Wind power is controversial but should keep on keeping on, says report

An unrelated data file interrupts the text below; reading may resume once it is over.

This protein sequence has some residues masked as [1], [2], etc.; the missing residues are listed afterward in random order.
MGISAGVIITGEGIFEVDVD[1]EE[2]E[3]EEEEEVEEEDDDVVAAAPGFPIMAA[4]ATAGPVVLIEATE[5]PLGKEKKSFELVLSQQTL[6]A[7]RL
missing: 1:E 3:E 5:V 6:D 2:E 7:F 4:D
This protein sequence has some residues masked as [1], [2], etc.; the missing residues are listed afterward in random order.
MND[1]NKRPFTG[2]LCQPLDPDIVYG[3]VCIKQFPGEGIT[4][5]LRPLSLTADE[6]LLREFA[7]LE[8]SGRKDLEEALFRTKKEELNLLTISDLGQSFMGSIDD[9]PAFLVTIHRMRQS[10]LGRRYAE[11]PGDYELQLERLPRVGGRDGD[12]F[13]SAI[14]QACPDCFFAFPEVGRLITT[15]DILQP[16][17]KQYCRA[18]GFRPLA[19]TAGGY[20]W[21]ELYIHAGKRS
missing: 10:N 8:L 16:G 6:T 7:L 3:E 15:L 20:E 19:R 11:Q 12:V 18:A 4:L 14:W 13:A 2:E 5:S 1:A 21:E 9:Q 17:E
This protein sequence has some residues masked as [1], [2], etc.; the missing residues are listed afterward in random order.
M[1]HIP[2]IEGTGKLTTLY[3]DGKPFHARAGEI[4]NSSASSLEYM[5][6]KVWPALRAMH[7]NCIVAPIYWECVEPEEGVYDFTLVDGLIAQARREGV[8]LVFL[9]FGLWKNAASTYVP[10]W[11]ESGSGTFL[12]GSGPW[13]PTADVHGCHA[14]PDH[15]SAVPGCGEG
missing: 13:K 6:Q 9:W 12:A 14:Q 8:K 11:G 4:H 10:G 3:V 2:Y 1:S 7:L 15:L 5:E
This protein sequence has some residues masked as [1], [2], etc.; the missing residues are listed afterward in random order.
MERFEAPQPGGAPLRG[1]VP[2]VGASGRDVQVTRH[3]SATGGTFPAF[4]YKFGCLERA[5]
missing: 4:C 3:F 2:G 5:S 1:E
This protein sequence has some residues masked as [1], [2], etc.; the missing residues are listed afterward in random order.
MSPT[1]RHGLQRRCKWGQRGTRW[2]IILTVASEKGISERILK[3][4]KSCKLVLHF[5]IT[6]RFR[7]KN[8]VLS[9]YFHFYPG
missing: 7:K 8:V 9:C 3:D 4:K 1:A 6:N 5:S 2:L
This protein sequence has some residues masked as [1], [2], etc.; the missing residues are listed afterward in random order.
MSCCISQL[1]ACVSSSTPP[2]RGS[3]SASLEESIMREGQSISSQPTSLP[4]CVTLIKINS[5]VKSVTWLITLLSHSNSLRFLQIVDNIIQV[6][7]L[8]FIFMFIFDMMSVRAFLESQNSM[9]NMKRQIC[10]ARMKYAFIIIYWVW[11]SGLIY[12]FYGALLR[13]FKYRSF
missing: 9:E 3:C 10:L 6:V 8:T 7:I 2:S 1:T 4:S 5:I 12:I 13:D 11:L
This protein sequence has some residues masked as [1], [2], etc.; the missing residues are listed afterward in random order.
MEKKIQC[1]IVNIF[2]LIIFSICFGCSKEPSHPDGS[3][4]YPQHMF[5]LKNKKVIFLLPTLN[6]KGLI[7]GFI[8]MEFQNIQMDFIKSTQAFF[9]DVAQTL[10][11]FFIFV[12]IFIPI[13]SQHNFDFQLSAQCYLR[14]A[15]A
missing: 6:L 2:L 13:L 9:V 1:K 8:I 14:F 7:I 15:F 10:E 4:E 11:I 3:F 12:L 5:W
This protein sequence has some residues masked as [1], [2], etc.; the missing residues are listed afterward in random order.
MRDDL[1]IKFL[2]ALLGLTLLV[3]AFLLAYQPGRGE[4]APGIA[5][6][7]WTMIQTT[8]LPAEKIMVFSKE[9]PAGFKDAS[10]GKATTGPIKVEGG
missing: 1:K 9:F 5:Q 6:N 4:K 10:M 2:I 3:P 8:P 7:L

U.S. wind-power capacity has quadrupled in the past six years and could eventually produce up to 7 percent of the nation’s electricity. Easy-breezy? Not quite: Wind-industry growth lacks “any truly coordinated planning,” says a report from the National Academy of Sciences. Developers and officials should receive more guidance, particularly around siting, NAS says; in the helpful words of contributor Paul G. Risser, “The human impacts of wind farms can be both positive and negative.” Among the positives are global effects like cleaner air and less oil use, but those are balanced, according to NAS, by negative local effects like noise, disrupted views, and effects on bats and birds. The report cites inadequate research on feathered-friend fatalities, but grants that more birds are killed by foes like vehicles, buildings, power lines, and cats than turbines. To sum up: keep on with the wind power, as it helps mitigate The Most Important Problem of Our Time. Just don’t make decisions on the fly.